The farm cottage wasn’t charming or particularly cute, just a step up from ordinary. She didn’t even know if anyone lived in it. The crone’s hand-drawn map indicated this house was the only building on the Story Farm. The old woman had promised her, that if she buried her writing here, the story’s memories would forever be cast off from her heart. And her life would at last move forward.
Behind the cottage, mounds of fresh soft dirt dotted the field as if gophers mined for gold beneath her feet. Urged on by Desperation, she could not go back now. Choosing a serviceable spade from an assortment of shovels, she began to dig in an untouched spot. The soil was harder than she’d expected, but after a couple of tries, her shovel pierced the surface. When the hole was a foot deep, she lifted a thick sheaf of papers from her bag and smoothed them flat to the hole’s bottom. Refilling the hole, she patted down the dirt, let out a loud sigh of relief, and left the farm.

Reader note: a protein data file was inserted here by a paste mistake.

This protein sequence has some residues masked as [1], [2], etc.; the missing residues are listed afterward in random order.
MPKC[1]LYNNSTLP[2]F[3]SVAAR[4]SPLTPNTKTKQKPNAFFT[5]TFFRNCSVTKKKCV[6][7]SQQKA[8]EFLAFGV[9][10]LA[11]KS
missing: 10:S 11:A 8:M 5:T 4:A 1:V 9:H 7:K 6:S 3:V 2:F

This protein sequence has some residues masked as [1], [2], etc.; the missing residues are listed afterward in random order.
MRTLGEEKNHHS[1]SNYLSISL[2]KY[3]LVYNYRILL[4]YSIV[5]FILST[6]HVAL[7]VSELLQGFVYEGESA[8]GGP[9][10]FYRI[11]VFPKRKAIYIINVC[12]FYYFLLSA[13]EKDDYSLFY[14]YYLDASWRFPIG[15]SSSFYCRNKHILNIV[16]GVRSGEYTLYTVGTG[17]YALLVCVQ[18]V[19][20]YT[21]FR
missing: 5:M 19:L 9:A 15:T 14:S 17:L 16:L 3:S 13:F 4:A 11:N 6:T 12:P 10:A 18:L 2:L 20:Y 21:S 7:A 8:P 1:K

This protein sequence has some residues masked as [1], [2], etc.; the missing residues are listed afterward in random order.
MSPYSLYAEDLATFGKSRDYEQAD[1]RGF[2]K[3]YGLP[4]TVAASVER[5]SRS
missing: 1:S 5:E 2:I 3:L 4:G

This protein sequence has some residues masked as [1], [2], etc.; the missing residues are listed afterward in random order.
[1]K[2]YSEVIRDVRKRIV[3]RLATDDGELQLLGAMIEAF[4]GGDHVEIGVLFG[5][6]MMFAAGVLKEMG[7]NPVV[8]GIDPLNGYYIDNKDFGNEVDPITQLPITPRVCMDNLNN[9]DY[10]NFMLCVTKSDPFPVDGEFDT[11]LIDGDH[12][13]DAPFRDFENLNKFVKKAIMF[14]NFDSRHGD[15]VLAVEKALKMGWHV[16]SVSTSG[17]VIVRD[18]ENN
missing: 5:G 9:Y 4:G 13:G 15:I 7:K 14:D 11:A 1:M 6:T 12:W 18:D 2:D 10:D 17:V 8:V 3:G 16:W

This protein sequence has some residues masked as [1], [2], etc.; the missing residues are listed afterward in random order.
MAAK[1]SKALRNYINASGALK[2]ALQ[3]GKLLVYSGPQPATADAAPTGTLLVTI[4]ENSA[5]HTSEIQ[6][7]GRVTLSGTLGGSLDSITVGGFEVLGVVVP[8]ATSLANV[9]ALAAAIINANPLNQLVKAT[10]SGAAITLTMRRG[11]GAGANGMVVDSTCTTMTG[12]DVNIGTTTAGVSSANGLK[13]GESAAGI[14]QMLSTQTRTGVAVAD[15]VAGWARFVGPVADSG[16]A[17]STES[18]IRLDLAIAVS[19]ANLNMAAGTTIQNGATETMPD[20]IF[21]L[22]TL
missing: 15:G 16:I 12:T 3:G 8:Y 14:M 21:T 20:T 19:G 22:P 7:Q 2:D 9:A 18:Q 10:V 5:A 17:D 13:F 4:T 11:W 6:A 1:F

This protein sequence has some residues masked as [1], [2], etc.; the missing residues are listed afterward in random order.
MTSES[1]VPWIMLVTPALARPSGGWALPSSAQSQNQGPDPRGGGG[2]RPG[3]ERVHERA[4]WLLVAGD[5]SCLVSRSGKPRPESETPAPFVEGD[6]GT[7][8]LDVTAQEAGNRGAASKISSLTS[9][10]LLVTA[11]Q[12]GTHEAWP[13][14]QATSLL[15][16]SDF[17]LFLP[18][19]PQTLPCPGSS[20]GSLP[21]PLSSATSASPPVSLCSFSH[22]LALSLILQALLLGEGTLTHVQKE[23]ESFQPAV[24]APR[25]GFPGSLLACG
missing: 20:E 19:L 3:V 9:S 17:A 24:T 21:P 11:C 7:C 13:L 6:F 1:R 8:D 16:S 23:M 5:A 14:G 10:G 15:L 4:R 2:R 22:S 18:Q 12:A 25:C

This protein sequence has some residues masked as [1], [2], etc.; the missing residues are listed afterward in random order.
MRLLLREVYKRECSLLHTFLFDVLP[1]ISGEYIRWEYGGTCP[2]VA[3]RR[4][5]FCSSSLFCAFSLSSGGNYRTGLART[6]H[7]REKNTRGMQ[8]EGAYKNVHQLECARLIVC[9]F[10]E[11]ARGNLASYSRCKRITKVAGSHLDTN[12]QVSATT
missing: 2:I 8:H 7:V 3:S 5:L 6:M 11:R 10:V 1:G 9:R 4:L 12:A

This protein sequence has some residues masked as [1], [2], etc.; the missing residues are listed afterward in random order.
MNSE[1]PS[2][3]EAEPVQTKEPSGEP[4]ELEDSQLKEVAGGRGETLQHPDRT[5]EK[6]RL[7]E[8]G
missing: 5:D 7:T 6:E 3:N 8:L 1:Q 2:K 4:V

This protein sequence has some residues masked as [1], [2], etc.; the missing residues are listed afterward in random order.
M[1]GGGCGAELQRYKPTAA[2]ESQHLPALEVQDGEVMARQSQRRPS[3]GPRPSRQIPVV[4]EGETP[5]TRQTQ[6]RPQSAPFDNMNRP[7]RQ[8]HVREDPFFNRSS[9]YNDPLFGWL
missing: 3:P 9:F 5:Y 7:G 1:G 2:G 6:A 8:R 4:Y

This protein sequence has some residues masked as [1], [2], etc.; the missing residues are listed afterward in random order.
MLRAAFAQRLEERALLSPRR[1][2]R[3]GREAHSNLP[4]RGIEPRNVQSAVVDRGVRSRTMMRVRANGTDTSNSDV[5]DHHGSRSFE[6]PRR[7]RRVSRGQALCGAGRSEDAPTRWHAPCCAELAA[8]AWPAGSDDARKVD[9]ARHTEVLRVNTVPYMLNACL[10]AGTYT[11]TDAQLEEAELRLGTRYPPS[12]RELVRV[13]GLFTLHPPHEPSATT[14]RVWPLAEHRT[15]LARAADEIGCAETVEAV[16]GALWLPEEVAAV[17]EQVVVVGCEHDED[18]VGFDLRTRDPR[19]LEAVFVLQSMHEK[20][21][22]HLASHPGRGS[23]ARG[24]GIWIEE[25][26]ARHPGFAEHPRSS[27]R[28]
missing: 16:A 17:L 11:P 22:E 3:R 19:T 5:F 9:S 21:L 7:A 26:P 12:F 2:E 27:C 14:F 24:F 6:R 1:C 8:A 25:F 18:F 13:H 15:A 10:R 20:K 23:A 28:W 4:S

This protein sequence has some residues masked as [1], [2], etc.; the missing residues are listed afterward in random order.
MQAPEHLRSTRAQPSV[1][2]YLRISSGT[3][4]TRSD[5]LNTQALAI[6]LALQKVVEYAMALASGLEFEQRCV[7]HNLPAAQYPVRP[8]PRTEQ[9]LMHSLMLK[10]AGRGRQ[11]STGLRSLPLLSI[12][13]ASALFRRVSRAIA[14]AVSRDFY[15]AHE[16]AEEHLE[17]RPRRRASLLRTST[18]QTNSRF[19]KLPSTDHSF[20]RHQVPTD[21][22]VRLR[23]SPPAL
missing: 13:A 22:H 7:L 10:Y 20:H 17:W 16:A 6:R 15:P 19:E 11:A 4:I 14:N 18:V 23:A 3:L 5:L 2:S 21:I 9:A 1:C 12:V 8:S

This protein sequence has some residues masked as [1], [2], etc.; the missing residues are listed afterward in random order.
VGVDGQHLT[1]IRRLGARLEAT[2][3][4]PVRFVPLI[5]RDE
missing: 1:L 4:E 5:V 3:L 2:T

An hour after the woman left, a man walked into the field. He moved with purpose, led by what he called Inspiration, took up his usual shovel, strode to the freshest mound of earth, and harvested the papers. Holding the sheets up, he shook off the dirt. Here on Story Farm there was only one rule. Once touched, the papers could not be put back, nor could the finder return for a year and a day. But the man had learned to trust in his first selection and today, as he scanned the smudged pages, he knew he’d chosen well. This woman’s story would become, like each of the others, a best-selling novel.